As for your second paragraph, I don't think this was a "returned allotment" issue this time; it appeared to be a failure to sell the tickets that Michigan kept.  Since the blocks of empty (non-student) seats were in the single-game-ticket sections in the north end and northwest corner, rather than the visitors allocation in the south end and the southeast corner, it appears that Michigan, not Akron, is the institution that failed to sell its allotment for the game.


September 16th, 2013 at 2:58 PM ^

....for tickets has jumped about $10 since RR also.  I believe the face value for Akron was $75.  They will be at least $75 for Appalachian State and Miami of Ohio next year.

There are no attractive games to bait potential buyers with package deals.  Market value will be less then printed face.  I won't be surprised in the least if these games don't sell out.  Appalachian State most likely will since it is the first game but Miami is going to be a tough sell, especially if Michigan loses to Notre Dame or worse....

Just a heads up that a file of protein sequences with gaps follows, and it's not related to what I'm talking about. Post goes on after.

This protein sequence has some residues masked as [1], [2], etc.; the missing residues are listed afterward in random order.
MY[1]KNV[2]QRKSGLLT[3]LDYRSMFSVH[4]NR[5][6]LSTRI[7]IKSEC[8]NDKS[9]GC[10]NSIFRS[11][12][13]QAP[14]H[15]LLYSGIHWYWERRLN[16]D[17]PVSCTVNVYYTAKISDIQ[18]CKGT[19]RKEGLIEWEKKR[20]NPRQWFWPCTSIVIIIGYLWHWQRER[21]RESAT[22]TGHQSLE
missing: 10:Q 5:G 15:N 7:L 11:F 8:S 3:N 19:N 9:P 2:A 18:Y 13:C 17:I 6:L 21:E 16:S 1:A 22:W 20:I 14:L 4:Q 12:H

September 16th, 2013 at 8:55 AM ^

^^^this too.  There is a group of guys that we used to tailgate with and who used to sit in the row behind us for at least 15 years.  These four guys did not get season tickets this year because they were priced out of the market between the "seat fees" and the ticket prices.  And this is just one example in that huge stadium... I think it took it's impact.


September 16th, 2013 at 1:20 PM ^

Come on, it would be naive to assume that people on internet message boards don't generally follow the lead of the administrators.  Would people care about the Muppets and pictures of kittens if Brian didn't make it "okay" to do so?